Ben-Abbes wins the election, and becomes President of France. He pacifies the country and enacts sweeping changes to French laws, privatizing the Sorbonne, thereby making François redundant with full pension as only Muslims are now allowed to teach there. He also ends gender equality, allowing polygamy. Several of François' intellectually-inferior colleagues, having converted to Islam, get good jobs and make arranged marriages with attractive young wives. The new president campaigns to enlarge the European Union to include North Africa, with the aim of making it a new Roman Empire, with France at its lead. In this new, different society, with the support of the powerful politician Robert Rediger, the novel ends with François poised to convert to Islam and the prospect of a second, better life, with a prestigious job, and wives chosen for him.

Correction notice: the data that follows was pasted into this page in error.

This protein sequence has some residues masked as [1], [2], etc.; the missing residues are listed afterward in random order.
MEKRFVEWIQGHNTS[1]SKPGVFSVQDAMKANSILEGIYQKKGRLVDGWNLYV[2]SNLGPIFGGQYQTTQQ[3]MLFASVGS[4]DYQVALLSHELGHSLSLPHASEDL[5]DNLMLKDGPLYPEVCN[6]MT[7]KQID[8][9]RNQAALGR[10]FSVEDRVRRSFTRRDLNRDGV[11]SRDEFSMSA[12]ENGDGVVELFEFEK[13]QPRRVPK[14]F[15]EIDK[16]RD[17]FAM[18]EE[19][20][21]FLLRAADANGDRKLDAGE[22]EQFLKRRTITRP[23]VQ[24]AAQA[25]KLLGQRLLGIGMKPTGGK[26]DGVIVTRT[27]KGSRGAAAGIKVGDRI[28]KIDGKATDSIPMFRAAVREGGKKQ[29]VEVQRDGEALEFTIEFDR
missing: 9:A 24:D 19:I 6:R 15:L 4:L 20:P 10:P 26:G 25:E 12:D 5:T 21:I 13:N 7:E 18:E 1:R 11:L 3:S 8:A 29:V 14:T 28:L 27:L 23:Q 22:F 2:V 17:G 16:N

Themes[edit]

Houellebecq commented about the novel in an interview with The Paris Review:

… I can't say that the book is a provocation — if that means saying things I consider fundamentally untrue just to get on people's nerves. I condense an evolution that is, in my opinion, realistic.[1]

Steven Poole, writing for The Guardian, noted that the book was "arguably, not primarily about politics at all. The real target of Houellebecq's satire — as in his previous novels — is the predictably manipulable venality and lustfulness of the modern metropolitan man, intellectual or otherwise".[9] Adam Shatz, writing for the London Review of Books, states that it "is the work of a nihilist not a hater – the jeu d’esprit of a man without convictions".[10]

Publication[edit]

On 5 January 2015, French president François Hollande announced in an interview for France Inter radio that he "would read the book, because it’s sparking a debate".[11]

The author appeared in a caricature on the front page of the satirical magazine Charlie Hebdo on 7 January 2015, the day when the offices of the newspaper were attacked by masked gunmen who killed eight Charlie Hebdo employees. The title on the cover was: "Les prédictions du mage Houellebecq : en 2015, je perds mes dents, en 2022, je fais ramadan." (English: "The predictions of the sorcerer Houellebecq: In 2015, I lose my teeth. In 2022, I observe Ramadan.")[12]